Shavuot is a holiday of radical inclusivity and creativity. On Shavuot, each and every one of us is invited into the ongoing experience of receiving and transmitting Torah. Yet, despite this exciting proposition, Shavuot can be a holiday that is difficult to connect to. Unlike Chanukah or Shabbat, there are no home practices. Unlike Pesach or Tu b’Shevat, there is no ritual meal. Unlike Yom Kippur or Rosh Hashanah, there is no special communal worship. Shavuot does not focus on themes of rededication, liberation or personal salvation. Instead, it is a holiday of revelation, reception and innovation. Shavuot dares each of us to ask: What is Torah? What is Torah to me? How do I receive Torah anew?
There’s a story in the Talmud about a famous rabbi who declares that no student may enter the study hall whose inside does not match their outside - in Hebrew, who are not “tocho k’varo.”
What does this mean that their inside must match their outside? To me this sounds like this rabbi is asking for there to be no discrepancy between who these students know themselves to be and who they show themselves to be. This also sounds like it requires a Jewish space in which students feel safe enough to be bold enough to be fully who they are.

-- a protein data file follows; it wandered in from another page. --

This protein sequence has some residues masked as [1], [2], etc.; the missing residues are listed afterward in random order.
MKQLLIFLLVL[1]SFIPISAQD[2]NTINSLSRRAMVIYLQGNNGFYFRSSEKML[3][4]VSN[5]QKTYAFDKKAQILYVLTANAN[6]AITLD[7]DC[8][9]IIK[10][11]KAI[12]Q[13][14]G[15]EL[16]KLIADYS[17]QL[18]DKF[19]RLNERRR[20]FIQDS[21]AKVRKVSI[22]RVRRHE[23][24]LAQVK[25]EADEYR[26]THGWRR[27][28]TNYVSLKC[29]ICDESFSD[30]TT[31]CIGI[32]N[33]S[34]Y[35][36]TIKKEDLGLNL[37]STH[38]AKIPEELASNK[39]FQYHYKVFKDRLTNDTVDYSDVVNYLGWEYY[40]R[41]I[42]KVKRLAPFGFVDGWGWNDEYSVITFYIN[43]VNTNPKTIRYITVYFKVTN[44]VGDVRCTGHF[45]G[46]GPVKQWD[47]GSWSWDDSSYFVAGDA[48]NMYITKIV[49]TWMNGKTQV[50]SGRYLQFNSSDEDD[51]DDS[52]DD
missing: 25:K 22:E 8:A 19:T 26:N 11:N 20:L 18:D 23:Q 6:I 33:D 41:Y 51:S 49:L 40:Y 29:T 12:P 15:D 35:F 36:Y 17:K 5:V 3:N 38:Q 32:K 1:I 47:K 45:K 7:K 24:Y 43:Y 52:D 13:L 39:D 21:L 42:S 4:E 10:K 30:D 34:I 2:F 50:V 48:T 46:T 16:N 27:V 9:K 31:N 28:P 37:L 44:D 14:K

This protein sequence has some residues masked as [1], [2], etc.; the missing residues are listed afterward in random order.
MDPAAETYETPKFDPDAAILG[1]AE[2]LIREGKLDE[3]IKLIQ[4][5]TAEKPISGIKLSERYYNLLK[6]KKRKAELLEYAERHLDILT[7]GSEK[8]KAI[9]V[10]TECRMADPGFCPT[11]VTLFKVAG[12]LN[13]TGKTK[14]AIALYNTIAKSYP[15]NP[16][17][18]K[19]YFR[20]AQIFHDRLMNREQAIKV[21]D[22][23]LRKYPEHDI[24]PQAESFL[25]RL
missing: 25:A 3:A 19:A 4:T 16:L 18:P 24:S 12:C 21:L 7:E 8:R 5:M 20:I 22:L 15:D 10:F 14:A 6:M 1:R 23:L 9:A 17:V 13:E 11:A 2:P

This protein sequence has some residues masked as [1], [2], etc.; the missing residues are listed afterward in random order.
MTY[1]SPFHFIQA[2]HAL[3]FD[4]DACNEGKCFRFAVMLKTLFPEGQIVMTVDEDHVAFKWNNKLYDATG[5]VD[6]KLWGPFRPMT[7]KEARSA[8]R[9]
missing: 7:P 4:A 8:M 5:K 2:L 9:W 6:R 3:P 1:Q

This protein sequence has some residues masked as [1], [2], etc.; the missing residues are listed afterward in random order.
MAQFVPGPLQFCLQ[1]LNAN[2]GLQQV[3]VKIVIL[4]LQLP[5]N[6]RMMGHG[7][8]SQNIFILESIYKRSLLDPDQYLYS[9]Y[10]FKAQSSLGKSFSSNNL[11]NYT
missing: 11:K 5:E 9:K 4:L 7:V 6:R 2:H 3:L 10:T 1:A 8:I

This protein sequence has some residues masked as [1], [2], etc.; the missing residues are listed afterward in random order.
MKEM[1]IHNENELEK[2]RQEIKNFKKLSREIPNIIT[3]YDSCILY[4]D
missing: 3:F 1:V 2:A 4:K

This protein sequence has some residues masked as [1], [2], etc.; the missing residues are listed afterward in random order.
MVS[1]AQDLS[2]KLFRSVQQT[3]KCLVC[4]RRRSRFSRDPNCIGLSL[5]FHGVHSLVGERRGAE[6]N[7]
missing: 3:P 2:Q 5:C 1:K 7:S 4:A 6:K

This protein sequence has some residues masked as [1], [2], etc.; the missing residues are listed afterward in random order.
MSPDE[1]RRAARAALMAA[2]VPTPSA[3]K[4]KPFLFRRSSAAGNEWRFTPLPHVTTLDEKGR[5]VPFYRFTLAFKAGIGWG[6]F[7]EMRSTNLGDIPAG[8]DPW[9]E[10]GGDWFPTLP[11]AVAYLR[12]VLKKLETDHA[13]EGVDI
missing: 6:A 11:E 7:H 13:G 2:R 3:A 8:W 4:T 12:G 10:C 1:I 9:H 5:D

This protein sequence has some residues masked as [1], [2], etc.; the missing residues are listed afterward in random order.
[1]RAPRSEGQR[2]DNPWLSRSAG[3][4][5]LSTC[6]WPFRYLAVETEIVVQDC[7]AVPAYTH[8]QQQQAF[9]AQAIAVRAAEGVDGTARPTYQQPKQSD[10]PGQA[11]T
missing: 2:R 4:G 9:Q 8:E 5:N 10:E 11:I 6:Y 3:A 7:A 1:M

In our sacred texts, God is called by many names: Tzur (Rock), Shomer(Guardian), Rechem (Womb), Melech (King), Adonai (Lord), Magen (Shield) — all our limited approximations of God’s infinite being. In the Torah, we find a moment of intimate exchange between God and Moses in which Moses asks God how he should identify God to the people.
Nothing in our lives is meant to be static and unchanging. Parashat Shemini offers us clues for how we might best nurture a relationship with that which we love—be it God, another person, or ourselves: offer up gifts, make space for the mystery, allow for change.
How do we deal with wrongs committed against those whom we don’t know personally, whom we can’t - and should not - seek out for forgiveness, but whose suffering we’ve witnessed and and in some way contributed to either directly or indirectly through the strands that weave us together in this inescapable web of interconnection?